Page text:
Together in Prayer
Bishop of Palmerston North Resigns

Pope Francis accepted the resignation of Charles Drennan from his role as Bishop of Palmerston North on Friday 4th October 2019.

We pray that the mercy of God embrace and enfold the young woman who had the courage to speak, the people of Palmerston North diocese, the church in New Zealand, and Charles Drennan, just as this Wisteria embraces and transforms a tree.

Truth with mercy sets us free. In all our reactions, may we respond with compassion and kindness to each other. Mary refuge of sinners, help of Christians and mother of sorrows, pray for us.

For the release from New Zealand Catholic click HERE

For an article on power imbalance and consent click HERE

For an article on why women are blamed for abuse click HERE


When the Church Family Hurts
An edited form of a reflection by Fr Kevin Bates SM (Aus)

Fr Kevin Bates SM gave a reflection recently on when we feel shame and disgrace within our own church family. I have added edited excerpts from it below:


The range of emotions can be very great indeed as we face the news that the Bishop of Palmerston North has resigned. For some, our first thoughts may be with the young woman who had the courage to speak up. Others may feel anger, shame, confusion, hurt, betrayal or incredulity at the news. There is shock right through our community along with pain and probably some disillusion. Good people may choose to walk away from the Church altogether, feeling betrayed by an institution in which they had placed their trust. (edited by ML).

"Whatever our feelings … we as a Church are hurting. In a state of confusion, anger and pain, we may not be in the best position to reflect on what is happening and to shape a future direction for ourselves. Perhaps when the time is right, we can … come to a response that offers hope and healing.

-We may realise anew that the Church at every level, is made up of people who are both holy and frail.
-We may remember that scandal and sin have coexisted with holiness and grace all through the Church’s history.
-We may realise again that the Church is not an end in itself but is a vehicle for the coming of God’s Kingdom among us.
-This thought may help us re-align where we place our ultimate trust.

In other words, is my trust ultimately in the institution of the Church or … in the Gospel and my relationship with Jesus? Perhaps any trust I now place in the institution of the Church will be tempered by a certain realism.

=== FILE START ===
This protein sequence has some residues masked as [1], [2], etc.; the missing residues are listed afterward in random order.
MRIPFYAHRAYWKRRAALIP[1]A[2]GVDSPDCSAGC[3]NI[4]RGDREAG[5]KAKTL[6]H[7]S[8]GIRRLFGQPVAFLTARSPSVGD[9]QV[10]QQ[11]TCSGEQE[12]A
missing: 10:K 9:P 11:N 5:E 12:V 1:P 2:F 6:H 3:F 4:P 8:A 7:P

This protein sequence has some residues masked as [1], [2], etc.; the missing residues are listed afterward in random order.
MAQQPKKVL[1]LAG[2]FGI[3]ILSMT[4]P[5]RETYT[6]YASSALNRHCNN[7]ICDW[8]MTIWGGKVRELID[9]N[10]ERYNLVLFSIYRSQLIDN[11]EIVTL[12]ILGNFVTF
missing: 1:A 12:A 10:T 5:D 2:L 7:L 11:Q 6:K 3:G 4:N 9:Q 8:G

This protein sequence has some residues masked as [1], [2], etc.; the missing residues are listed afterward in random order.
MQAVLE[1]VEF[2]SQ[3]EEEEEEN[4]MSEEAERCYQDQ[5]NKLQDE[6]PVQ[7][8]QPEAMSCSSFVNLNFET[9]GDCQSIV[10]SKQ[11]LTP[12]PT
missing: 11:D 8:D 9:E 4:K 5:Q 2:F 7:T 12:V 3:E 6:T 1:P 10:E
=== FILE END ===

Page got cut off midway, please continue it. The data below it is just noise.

For many of us, our experience of Church centres on our local parish or other community. Here we are among people of faith, people we love and respect, people with whom we can have a good argument, people with whom we pray.

It’s here at this level that we can, each of us, play our part in the healing of our family of faith. It’s here we can support and challenge each other. It’s here we can reflect on the events of the day and form a response together that will enable us to move on.

It’s here that our understanding of ourselves as Church, as this community of faith may be able to ripen. Once we are clear in our understanding of ourselves and our mission as a community, then we stand ready to gain the insights and nourishment from the Gospel that in the end will be our true anchorage.

As we seek a way forward together, we pray for all the wisdom, compassion and understanding … we will need. Let’s offer one another some attentive listening so that people can express openly what is in their hearts and seek some clarity from there. We certainly join in the solidarity of prayer for one another and all concerned.

When a living relationship with Jesus becomes our common starting point, we have a place from which we can re-build the trust that has been so shaken, clear the vision that has been distracted or distorted and heal the pain that weighs on us.

May God’s compassion guide our steps.
Father Kevin Bates SM (Aus)

Mary, mother of sorrows, mother of the church, help of Christians and refuge of sinners, pray for us.




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